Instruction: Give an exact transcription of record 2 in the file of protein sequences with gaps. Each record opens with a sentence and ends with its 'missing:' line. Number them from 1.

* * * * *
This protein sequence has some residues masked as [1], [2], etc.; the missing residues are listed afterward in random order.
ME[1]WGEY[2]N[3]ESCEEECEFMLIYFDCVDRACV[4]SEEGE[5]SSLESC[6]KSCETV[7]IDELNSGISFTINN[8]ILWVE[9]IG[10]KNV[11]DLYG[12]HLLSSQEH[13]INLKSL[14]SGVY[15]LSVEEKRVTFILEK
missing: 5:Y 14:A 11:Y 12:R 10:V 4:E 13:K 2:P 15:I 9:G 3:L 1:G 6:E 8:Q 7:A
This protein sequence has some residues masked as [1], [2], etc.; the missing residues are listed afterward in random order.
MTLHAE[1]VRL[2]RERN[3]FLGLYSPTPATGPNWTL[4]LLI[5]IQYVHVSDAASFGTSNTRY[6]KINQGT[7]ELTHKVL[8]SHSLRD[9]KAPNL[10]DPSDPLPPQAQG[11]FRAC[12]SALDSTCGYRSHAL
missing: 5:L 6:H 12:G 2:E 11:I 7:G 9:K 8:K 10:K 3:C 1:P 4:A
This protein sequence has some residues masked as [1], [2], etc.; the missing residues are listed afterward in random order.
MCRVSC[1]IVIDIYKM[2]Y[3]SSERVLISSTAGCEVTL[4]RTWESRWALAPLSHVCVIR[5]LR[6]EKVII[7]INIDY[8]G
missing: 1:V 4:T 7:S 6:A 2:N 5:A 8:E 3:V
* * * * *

This protein sequence has some residues masked as [1], [2], etc.; the missing residues are listed afterward in random order.
MTLHAE[1]VRL[2]RERN[3]FLGLYSPTPATGPNWTL[4]LLI[5]IQYVHVSDAASFGTSNTRY[6]KINQGT[7]ELTHKVL[8]SHSLRD[9]KAPNL[10]DPSDPLPPQAQG[11]FRAC[12]SALDSTCGYRSHAL
missing: 5:L 6:H 12:G 2:E 11:I 7:G 9:K 8:K 10:K 3:C 1:P 4:A